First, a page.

Somehow, despite restrictions due to COVID-19 and operating at 60% of volunteer capacity from one year earlier, our amazing volunteers posted a record number of 78,707 service hours in 2020, valued at $2,140,830 ($27.20/hour) in cost savings to WCC.

Also, remarkably, 50% of WCC’s 2020 volunteers were comprised of Military Family Members and Veterans—reinforcing the adage of ‘Veterans helping Veterans.’

Why are WCC volunteers so engaged? Each volunteer has their own reason.  

“From the first time I saw Holly’s Half Dozen on the explore web cam and tuned-in to the live chats about the organization, I connected to the WCC mission of using the healing power of dogs to help veterans who were struggling.  Over the years, I’ve been fortunate to see the difference one dog can have in the life of a veteran and his/her family. My life path did not include military service but volunteering with WCC has now given me the opportunity to support our nation’s veterans.  The unexpected part of volunteering with WCC are the many connections and dear friendships I’ve made with other volunteers and supporters all across the country.” 
Terrie Bates, WCC Volunteer since 2013 

“I learn so much from the animals and the trainers and love the mission!” 
Amy Griffith, WCC Volunteer since 2020 

“I love the feeling of community at WCC. We are there for each other, you are never alone when raising a future service puppy. We all support each other when we are feeling stuck or disheartened when maybe our puppy isn’t as far along in training as others. We remind each other our puppies have their own path and it’s not about keeping up with each other it’s about taking it at your puppy’s pace. We also support each other during the transition from when our puppies go to their path whether that be a family support dog, advanced training and working service dog. Our hearts ante poured into these fur love bugs and we know the day will come to transition from our heart to another but it’s never easy even though it’s beautiful.”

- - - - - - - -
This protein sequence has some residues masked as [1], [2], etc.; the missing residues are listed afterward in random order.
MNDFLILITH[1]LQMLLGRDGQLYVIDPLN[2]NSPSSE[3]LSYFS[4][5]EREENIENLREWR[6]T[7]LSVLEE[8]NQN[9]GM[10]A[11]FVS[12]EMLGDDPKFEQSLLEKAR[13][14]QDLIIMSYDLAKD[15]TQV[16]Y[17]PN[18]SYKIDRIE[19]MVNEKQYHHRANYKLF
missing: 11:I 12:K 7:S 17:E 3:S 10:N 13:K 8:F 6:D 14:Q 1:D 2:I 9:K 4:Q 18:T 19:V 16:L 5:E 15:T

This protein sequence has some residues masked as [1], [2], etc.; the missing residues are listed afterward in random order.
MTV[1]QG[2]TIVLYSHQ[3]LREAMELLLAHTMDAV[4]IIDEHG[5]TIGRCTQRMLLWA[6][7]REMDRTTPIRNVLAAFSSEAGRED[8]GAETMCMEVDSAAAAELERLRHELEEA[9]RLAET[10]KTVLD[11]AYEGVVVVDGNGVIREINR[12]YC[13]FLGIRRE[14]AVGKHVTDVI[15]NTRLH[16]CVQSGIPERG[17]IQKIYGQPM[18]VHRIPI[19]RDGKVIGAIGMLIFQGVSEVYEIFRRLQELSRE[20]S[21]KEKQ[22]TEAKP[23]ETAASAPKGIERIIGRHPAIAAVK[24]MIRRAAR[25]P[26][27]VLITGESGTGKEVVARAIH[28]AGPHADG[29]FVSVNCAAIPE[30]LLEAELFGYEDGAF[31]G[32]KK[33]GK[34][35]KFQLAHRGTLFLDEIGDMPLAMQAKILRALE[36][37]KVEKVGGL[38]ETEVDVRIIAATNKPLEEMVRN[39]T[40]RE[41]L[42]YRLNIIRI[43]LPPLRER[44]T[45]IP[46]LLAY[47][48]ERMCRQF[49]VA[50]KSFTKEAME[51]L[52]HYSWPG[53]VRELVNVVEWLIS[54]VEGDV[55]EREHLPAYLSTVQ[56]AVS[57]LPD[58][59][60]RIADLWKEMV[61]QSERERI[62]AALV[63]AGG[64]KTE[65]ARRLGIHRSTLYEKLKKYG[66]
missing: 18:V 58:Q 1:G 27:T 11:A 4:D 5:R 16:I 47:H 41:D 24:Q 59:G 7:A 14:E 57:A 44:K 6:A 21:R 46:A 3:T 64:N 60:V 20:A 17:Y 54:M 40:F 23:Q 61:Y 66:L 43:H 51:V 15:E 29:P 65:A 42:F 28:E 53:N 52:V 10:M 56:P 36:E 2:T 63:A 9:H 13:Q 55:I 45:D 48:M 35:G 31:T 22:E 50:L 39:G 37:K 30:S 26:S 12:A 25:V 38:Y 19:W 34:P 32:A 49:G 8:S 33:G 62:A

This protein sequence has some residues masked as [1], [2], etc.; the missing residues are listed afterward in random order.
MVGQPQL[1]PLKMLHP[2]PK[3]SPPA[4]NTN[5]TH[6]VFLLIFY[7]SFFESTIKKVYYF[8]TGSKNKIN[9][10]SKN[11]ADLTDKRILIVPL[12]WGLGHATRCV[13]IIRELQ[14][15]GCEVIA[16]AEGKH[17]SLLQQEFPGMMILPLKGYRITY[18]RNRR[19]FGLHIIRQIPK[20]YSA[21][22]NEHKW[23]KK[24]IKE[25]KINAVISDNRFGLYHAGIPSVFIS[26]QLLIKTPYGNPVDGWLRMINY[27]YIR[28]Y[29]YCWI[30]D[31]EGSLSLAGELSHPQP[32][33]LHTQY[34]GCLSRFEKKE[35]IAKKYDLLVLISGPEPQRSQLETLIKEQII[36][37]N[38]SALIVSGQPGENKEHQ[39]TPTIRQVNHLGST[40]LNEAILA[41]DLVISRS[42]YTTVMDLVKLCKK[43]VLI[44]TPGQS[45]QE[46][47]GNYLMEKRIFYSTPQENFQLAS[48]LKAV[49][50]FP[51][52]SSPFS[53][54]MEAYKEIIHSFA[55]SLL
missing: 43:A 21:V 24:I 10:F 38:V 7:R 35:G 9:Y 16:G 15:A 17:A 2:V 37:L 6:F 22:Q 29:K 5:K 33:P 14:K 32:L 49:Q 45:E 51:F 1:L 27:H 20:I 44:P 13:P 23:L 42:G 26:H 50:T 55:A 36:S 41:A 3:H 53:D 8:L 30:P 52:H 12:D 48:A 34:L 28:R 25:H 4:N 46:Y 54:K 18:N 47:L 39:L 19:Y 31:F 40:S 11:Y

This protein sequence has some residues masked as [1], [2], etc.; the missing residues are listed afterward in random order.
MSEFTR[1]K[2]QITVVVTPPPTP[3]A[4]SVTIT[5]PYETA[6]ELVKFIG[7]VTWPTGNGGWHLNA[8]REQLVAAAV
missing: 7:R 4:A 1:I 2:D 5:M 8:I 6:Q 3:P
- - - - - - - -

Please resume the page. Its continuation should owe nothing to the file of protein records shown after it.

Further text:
Ashley Poindexter-Tarmy, WCC Volunteer since 2019  

“I have always volunteered for some organization in every phase of my life but WCC is by far the most rewarding volunteer job I’ve ever had. My father and brother are both disabled Veterans and I couldn’t be more honored to be able to give back to our veterans in such a healing and holistic way.” 
Michele Burkhammer, WCC Volunteer since 2019 

Volunteering at WCC allows me to connect to the military community.  While I work with dogs, I feel great satisfaction knowing that I am helping veterans and their families caring for the dogs that will one day serve them. I believe in WCC’s mission and feel good in knowing that the dogs we raise will help those in need.”   
Nancy Deprey, WCC Volunteer since 2020

“WCC gives me a purpose and working with all Veterans allows me to give back to my brothers and sisters in arms who have given so much. Being able to watch the changes take place and the Veterans opening up. To see them laugh and smile and make eye contact. It is everything and worth the 2.5 hours I spend in a car to watch this miracle happen.”
Robin Martin, WCC Volunteer since 2012 

“We want to give back to Veterans and their families. It is a huge honor to be a WCC volunteer and share the mission with everyone
we can.”
Bill and Tammy Crozier, WCC Volunteer since 2019 

“Volunteering for WCC combined love of dogs with a mission I support; I am a part of something bigger than me, and my support continues WCC’s mission.”
Kimberly Harrington, WCC Volunteer since 2016 

Thank you to all of you, our amazing volunteers, who give your time and talents to WCC; we are very appreciative of all you do.

We will be featuring several of our amazing volunteers with their thoughts on why they choose to help WCC on our Facebook page, so keep an eye out for them!

Interested in volunteering for WCC? You can check out our current opportunities here